Age Differences in Upper Gastrointestinal Symptoms and Vagal Modulation in Women With Irritable Bowel Syndrome

Biol Res Nurs. 2023 Jun 23;10998004231186188. doi: 10.1177/10998004231186188.Online ahead of print.


Li Juen Chen 1 2Robert Burr 1Kevin Cain 3Kendra Kamp 1Margaret Heitkemper 1


Author information

1Department of Biobehavioral Nursing and Health Informatics, School of Nursing, University of Washington, Seattle, WA, USA.

2UW Medicine Valley Medical Center, Renton, WA, USA.

3Center for Biomedical Statistics, University of Washington, Seattle, WA, USA.


Background/aims: Patients with irritable bowel syndrome (IBS) often report upper gastrointestinal (GI) (e.g., nausea and heartburn), somatic, and emotional symptoms. This study seeks to examine the relationships among younger and older women with IBS and indicators of autonomic nervous system (ANS) function and daily nausea and heartburn symptoms.

Methods: Women were recruited through clinics and the community. Nocturnal heart rate variability (HRV) was obtained using ambulatory electrocardiogram Holter monitors. Individual symptom severity and frequency were collected using 28-day diaries. All variables were stratified by younger (<46 years) and older (≥46 years) age groups.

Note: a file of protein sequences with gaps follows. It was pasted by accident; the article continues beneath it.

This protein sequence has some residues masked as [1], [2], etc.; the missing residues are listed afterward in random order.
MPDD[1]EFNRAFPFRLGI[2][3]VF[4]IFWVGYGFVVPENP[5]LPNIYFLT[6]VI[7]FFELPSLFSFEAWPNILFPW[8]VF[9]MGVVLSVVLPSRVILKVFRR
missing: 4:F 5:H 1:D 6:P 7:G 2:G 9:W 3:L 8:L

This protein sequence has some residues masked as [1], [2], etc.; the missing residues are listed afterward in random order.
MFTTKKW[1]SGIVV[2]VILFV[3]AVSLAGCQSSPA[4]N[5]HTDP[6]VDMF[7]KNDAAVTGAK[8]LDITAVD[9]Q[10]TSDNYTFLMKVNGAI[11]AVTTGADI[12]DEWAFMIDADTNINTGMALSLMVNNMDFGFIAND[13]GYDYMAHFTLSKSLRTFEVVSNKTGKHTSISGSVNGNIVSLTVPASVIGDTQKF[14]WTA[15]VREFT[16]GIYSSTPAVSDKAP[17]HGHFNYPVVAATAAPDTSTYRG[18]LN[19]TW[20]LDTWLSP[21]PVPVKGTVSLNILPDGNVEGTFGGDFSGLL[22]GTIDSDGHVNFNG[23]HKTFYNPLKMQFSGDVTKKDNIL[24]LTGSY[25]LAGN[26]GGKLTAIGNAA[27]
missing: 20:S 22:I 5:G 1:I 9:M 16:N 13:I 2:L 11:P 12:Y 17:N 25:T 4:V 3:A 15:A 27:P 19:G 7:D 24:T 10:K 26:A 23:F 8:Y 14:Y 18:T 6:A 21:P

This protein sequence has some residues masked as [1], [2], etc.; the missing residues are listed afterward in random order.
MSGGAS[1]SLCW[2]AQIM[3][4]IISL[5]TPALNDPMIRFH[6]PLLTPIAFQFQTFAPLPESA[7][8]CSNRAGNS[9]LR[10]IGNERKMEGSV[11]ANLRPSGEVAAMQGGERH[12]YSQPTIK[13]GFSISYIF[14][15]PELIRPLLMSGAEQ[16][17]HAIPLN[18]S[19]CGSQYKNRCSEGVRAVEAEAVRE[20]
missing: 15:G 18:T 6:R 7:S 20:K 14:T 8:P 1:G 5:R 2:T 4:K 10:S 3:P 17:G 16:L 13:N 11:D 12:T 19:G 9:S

Results: Eighty-nine women with IBS were included in this descriptive correlation study (n = 57 younger; n = 32 older). Older women had reduced indices of vagal activity when compared to younger women. In older women, there was an inverse correlation between nausea and vagal measures (Ln RMSSD, r = -.41, p = .026; Ln pNN50, r = -.39, p = .034). Heartburn in older women was associated with sleepiness (r = .59, p < .001) and anger (r = .48, p = .006). Nausea was significantly correlated with anger in the younger group (r = .41, p = .001). There were no significant relationships between HRV indicators and nausea and heartburn in younger women.

Conclusions: Age-related differences in ANS function that are associated with nausea may portend unique opportunities to better understand the vagal dysregulation in women with IBS.

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